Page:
NCB says Government to miss 2014 deficit target
NCB economist Brian Devine said the combination of lower than expected growth and bigger budget cuts means it does not expect the Government to bring the deficit down to 3pc of GDP by 2014.
In a note to clients Mr Devine, an economist, said his firm expects cuts of €4bn per year to be targeted for each of the next four Budgets when the Government unveils its four year plan in November.
The research said proposals to reign in government spending over the next four years could help cut the cost of that rising debt burden, even as the National Debt is set to rise.
That's because a positive reception in the markets will see the yield demanded by lenders for that debt fall. NCB expects the EU to back the four-year budget.
NCB included a warning that markets had become exasperated by the constant revision of the cost of bailing out Ireland's banks.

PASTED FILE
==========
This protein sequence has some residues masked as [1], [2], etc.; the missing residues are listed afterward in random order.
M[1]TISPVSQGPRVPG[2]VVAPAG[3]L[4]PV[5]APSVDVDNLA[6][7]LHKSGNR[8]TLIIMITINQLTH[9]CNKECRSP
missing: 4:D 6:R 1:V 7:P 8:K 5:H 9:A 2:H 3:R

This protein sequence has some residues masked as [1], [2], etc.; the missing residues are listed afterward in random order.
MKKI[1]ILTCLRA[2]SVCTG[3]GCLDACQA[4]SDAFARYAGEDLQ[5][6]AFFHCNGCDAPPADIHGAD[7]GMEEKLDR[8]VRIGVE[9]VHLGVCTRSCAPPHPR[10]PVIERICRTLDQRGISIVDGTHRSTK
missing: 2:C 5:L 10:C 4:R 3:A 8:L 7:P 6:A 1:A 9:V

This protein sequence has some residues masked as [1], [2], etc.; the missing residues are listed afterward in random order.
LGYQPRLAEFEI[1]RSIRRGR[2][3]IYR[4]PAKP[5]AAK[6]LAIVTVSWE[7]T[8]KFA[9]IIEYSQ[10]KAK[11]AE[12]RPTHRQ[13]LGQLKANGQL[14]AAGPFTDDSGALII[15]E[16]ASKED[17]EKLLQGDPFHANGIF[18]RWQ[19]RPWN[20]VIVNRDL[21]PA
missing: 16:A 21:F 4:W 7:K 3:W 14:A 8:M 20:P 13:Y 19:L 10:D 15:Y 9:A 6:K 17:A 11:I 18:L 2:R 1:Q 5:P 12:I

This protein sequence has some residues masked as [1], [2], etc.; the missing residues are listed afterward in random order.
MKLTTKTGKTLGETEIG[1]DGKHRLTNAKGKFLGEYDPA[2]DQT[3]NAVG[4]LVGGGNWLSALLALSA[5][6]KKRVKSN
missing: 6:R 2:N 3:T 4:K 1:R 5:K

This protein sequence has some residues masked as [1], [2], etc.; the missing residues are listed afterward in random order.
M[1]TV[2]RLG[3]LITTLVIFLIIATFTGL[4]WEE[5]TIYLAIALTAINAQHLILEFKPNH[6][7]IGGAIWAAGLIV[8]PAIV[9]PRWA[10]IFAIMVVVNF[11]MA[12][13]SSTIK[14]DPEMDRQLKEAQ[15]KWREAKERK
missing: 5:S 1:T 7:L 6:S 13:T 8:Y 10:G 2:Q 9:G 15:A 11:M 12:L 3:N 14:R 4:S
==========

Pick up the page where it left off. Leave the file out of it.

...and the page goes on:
It said the budget plan: "would be a positive if it is wholly transparent, credible and includes all banking costs on the balance sheet".
Mr Devine said: "The risk is that the Budget is none of the above, this is something we will monitor as details become clearer."
NCB has cut its expectations for growth in the economy next year dramatically, from an anticipated 3.3pc to just 1.9pc in 2011.
That comes as early data for the second half of the year suggests that the economy has begun to contract again in earnest, despite a good start to the year.
NCB says its own data suggests that in the three months to July the economy started to slow once again. It said PMI data showed that slowdown continued into August and September. Worryingly, the research showed growth in the crucial export sector slowed to 1.6pc in the three months to the end of July. Exports grew 7.1pc over the previous three months. Imports, meanwhile, have actually increased.
It means the impact of radically cutting government spending in order to meet the deficit target could be offset by a sustained slowdown in the economy. That would make targets on deficit reduction and to bring down the ratio of debt to GDP harder to reach.
NCB has cut its growth forecast for next year to 2.8pc for GNP and 3.3pc for GDP. It has revised its estimate for growth in the period out to 2014 down from 3pc to 2pc.
Mr Devine expect the national debt to hit 100pc of GDP in 2010 and to be as high as 111pc by 2013.
If the worst case estimates for the cost of the Anglo Irish Bank bailout are realised, debt could reach as high as 117pc of GDP in 2013, he said.